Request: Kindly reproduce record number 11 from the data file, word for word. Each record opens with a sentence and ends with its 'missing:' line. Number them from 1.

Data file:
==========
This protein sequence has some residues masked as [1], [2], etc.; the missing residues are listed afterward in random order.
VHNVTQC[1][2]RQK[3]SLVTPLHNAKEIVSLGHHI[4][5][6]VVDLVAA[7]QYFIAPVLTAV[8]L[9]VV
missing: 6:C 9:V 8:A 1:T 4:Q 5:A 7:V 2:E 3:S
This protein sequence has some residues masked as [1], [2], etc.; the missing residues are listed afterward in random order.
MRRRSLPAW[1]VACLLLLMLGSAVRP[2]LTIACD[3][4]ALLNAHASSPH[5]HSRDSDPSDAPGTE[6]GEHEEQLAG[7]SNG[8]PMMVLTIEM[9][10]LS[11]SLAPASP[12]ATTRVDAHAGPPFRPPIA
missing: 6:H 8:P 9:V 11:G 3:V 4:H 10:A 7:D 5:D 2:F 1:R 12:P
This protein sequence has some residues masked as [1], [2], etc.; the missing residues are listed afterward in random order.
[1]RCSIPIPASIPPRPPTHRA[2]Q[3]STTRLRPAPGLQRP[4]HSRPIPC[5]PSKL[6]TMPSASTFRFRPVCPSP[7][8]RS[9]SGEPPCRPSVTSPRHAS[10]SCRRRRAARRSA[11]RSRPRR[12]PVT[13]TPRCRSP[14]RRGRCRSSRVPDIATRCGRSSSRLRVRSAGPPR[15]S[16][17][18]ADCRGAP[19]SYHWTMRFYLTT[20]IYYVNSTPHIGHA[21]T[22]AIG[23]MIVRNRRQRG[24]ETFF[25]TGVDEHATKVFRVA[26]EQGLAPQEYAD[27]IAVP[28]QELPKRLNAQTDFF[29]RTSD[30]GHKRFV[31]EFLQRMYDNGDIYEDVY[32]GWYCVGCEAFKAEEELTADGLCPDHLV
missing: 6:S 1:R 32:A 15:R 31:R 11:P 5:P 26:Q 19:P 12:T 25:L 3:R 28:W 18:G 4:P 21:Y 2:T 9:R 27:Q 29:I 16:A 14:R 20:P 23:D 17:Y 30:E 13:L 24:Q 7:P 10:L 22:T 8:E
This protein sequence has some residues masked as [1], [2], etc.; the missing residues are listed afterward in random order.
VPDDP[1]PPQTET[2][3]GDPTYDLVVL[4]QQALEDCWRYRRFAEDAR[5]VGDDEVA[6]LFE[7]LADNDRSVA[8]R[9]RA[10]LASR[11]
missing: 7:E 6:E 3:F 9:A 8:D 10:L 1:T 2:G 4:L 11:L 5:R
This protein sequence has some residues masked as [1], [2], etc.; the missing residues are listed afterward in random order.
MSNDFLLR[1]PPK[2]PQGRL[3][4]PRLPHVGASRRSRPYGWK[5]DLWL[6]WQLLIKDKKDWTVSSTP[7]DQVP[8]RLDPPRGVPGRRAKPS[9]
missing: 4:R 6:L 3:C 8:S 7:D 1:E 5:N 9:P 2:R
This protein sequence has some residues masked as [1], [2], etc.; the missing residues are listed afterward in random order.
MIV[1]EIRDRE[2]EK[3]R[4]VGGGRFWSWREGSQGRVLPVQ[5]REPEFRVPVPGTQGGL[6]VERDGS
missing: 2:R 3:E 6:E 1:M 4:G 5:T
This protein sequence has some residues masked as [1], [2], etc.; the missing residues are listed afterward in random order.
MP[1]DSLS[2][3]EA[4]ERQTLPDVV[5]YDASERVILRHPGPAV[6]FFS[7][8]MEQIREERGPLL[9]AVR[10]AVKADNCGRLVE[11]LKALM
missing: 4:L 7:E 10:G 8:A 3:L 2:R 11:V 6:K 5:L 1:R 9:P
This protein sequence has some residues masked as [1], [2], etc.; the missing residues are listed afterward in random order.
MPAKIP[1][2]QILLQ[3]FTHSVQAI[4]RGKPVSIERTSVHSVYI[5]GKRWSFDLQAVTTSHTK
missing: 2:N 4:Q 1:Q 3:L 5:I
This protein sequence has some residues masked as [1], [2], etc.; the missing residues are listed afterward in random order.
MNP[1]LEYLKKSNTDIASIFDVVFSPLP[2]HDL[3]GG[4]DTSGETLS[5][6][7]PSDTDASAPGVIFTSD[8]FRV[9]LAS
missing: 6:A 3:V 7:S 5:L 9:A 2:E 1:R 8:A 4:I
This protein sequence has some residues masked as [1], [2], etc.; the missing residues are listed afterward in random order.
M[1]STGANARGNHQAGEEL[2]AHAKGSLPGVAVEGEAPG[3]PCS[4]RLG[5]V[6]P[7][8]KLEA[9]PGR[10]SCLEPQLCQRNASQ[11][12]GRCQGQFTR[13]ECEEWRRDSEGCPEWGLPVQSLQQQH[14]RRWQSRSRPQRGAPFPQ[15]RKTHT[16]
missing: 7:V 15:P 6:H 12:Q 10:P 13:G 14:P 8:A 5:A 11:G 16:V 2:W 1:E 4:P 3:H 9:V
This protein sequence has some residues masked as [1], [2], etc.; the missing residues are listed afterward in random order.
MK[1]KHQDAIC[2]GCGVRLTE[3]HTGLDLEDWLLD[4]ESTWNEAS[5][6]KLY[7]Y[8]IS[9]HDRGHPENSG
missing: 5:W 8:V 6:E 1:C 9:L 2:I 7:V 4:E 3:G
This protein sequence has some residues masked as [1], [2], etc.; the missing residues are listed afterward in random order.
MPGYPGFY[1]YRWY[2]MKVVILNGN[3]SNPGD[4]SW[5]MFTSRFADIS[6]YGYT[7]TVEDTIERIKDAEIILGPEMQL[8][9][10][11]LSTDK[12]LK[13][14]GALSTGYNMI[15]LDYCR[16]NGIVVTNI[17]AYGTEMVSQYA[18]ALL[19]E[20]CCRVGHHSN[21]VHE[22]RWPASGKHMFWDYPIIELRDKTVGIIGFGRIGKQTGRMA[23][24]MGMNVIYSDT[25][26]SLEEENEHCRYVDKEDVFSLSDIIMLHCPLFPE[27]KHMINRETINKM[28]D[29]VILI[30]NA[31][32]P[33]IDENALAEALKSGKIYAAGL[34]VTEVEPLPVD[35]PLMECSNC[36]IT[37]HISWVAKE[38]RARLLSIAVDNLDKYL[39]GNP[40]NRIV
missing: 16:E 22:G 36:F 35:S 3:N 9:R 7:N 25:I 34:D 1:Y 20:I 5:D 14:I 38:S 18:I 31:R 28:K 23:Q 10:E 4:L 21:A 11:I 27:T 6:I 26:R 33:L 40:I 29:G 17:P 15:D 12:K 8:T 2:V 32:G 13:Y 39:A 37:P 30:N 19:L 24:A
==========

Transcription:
This protein sequence has some residues masked as [1], [2], etc.; the missing residues are listed afterward in random order.
MK[1]KHQDAIC[2]GCGVRLTE[3]HTGLDLEDWLLD[4]ESTWNEAS[5][6]KLY[7]Y[8]IS[9]HDRGHPENSG
missing: 5:W 8:V 6:E 1:C 9:L 2:I 7:V 4:E 3:G